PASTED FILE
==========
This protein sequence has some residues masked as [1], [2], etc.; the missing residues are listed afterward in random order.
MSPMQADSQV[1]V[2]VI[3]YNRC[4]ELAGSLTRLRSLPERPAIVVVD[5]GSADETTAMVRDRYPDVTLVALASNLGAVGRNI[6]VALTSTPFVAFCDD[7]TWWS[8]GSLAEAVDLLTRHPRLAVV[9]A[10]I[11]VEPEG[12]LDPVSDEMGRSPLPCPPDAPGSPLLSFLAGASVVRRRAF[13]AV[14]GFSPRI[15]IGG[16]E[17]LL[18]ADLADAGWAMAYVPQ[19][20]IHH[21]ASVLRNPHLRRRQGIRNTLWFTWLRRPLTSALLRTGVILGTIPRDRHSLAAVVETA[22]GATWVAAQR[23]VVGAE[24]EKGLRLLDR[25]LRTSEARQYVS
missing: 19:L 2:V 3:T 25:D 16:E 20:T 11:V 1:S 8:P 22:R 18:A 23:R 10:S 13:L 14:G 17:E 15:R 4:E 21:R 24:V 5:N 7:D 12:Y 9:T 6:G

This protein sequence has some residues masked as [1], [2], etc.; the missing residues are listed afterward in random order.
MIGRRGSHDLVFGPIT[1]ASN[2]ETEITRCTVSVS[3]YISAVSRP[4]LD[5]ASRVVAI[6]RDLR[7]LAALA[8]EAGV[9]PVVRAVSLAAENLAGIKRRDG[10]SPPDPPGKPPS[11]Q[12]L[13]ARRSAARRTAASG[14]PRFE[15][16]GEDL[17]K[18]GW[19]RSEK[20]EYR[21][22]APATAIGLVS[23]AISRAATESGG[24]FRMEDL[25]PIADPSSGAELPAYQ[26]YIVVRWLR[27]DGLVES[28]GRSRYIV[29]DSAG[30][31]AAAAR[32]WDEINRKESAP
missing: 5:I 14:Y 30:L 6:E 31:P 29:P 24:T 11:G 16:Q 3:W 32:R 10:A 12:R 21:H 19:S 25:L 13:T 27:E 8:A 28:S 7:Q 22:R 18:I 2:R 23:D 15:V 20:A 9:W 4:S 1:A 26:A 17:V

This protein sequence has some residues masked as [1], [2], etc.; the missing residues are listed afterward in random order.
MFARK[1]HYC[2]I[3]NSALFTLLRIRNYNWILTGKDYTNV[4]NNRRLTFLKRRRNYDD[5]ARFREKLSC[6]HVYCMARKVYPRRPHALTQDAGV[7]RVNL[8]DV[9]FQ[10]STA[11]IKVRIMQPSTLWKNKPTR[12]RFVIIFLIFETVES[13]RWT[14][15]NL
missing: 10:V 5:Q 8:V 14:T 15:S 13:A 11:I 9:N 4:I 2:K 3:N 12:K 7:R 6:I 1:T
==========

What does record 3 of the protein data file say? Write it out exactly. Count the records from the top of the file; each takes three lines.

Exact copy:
This protein sequence has some residues masked as [1], [2], etc.; the missing residues are listed afterward in random order.
MFARK[1]HYC[2]I[3]NSALFTLLRIRNYNWILTGKDYTNV[4]NNRRLTFLKRRRNYDD[5]ARFREKLSC[6]HVYCMARKVYPRRPHALTQDAGV[7]RVNL[8]DV[9]FQ[10]STA[11]IKVRIMQPSTLWKNKPTR[12]RFVIIFLIFETVES[13]RWT[14][15]NL
missing: 10:V 5:Q 8:V 14:T 15:S 13:A 11:I 9:N 4:I 2:K 3:N 12:K 7:R 6:I 1:T